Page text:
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Versatility has been key in Baylor's return to Sweet 16

A quick scan of Baylor's NCAA Tournament statistics reads like a misprint.

The leading scorer from the regular season, forward Perry Jones III, ranks sixth on the team -- at 4.5 points per contest -- during the Bears' run to tonight's Sweet 16 appearance against Xavier. Guard Brady Heslip has more than doubled his regular-season scoring pace during the season's biggest games (22.0 average in NCAA play).

Eight Bears are averaging double-digit minutes in the NCAA Tournament, with nonstarter Anthony Jones ranked third in tournament scoring (9.5 average) and fellow reserve A.J. Walton ranked fourth in minutes played (29). Both figures trump the numbers posted by forward Quincy Acy, the Bears' lone senior starter and team leader who has seen his minutes (23.5) and scoring average (5.5) diminish during March Madness.

Depending on what the Xavier defense throws at Baylor at 6:15 tonight in Atlanta, all of those numbers could spin 180 degrees. And all of that is by design, said coach Scott Drew, who will continue to lean on the team's versatility in efforts to carry Baylor (29-7) to the school's first Final Four appearance since 1950.

"A lot of teams might play just six or seven guys this time of year. We have the ability to go deeper than that," Drew said. "Our depth is our biggest strength. But it can become your biggest weakness if you become selfish."

That has not happened. Instead, two former starters -- Anthony Jones and Walton -- have embraced their bench roles despite being upperclassmen. The three frontcourt starters -- Acy, Perry Jones III and Quincy Miller -- have accepted playing fewer minutes when Drew leans on his three-guard set for extended stretches.

Drew anticipates more of the same as he continues to tweak lineups in pursuit of favorable defensive matchups and fresh legs in the second halves of tournament games.

"You've got give all the credit to the players ...for putting the team first," Drew said. "In some games, people play more because we play a certain defense. Other games, they don't play as much because we play a different defense. It's not that we don't trust them or they can't help us. It's just what the game plan and matchups dictate."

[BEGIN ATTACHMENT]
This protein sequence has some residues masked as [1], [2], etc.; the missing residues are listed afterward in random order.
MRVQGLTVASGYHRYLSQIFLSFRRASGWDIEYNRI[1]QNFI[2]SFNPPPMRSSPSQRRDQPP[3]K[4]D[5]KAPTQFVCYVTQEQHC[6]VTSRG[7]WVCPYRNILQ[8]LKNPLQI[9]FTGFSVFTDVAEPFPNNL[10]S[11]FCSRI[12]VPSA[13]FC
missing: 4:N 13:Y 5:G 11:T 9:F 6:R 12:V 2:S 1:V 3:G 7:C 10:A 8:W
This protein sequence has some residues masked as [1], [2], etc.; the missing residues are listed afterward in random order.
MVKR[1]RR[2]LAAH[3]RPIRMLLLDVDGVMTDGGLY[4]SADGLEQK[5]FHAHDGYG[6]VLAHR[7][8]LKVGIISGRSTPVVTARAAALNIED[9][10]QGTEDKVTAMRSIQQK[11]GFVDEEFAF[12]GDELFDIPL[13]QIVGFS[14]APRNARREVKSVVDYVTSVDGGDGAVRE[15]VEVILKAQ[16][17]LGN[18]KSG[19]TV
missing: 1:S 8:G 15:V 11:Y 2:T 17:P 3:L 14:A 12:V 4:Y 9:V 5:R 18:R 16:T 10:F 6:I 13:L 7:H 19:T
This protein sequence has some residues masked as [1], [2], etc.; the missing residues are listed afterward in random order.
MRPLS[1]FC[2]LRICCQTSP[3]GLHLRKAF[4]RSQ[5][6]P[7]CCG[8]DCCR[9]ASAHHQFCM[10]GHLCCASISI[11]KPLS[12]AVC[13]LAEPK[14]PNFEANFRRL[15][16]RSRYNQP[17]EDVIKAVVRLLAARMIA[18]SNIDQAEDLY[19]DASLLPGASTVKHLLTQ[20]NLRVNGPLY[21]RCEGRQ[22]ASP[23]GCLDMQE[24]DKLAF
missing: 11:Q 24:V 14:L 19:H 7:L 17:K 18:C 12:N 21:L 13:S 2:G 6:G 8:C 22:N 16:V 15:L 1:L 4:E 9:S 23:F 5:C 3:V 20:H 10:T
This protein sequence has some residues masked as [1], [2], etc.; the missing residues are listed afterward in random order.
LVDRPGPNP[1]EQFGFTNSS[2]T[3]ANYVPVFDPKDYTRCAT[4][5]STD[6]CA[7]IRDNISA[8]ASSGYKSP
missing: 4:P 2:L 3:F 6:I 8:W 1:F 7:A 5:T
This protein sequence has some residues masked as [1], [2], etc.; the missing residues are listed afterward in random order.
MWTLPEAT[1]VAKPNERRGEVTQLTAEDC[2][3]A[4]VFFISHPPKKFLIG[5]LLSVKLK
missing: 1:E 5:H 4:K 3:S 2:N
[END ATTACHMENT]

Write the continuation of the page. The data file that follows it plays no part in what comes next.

In each of the Bears' NCAA games, a defensive switch turned the momentum. When Baylor dug an early deficit against South Dakota State, a move to a three-guard set and a man-to-man defense helped the Bears erase a 12-point deficit en route to a 68-60 victory. Against Colorado, a second-half switch to a zone defense -- leaning heavily on three bigs under the basket -- cooled the Buffaloes' shooting touch during an 80-63 triumph.

The fact that Baylor can win with either blueprint makes this team a more viable threat to reach the Final Four than the 2010 team that lost to Duke in the Elite Eight, said players who were part of both squads.

"It would be a tough game, but I'd pick this team over that team," said Walton, a defensive stopper who lost his starting job to point guard Pierre Jackson at midseason. "Our depth is better. We have players who are all in for the team. We don't fuss about who's playing or who's not. It's a pretty good thing to have teammates who will sacrifice their playing time for somebody else who is fresh to come in and do their part."

That trait runs up and down the roster, said Anthony Jones, a 2008 starter who has started only seven games this season.

"Everybody plays selfless. Everybody is there for each other," Anthony Jones said. "That's the beauty of this team ...From the bench, I see a lot of things that people out there on the court don't see. So during timeouts, I try to help the guys out who are out there on the court. They do the same for me when I'm out there."

How flexible are these Bears? Baylor has used five starting lineups this season. Six players have led the team in scoring. It has made for a "different vibe" than in 2010, said Acy, a key contributor on both squads.

"Back then, it was spectacular just to get there," Acy said of a Sweet 16 appearance. "This year, it's what we worked for. It's what we expected ...Our first goal was to win a Big 12 championship. But we didn't get that. Now, there's only one more goal. And that's to win the national championship. I think guys have really bought into it. I think we can do it if we continue to defend and to execute."

The next step comes tonight against Xavier (23-12). Walton said he likes the way this team has bonded down the stretch.

"Everything has been flowing," Walton said. "We play for each other. We're going to keep playing how we've been playing and keep winning."

Jimmy Burch, 817-390-7760

Twitter: @Jimmy_Burch

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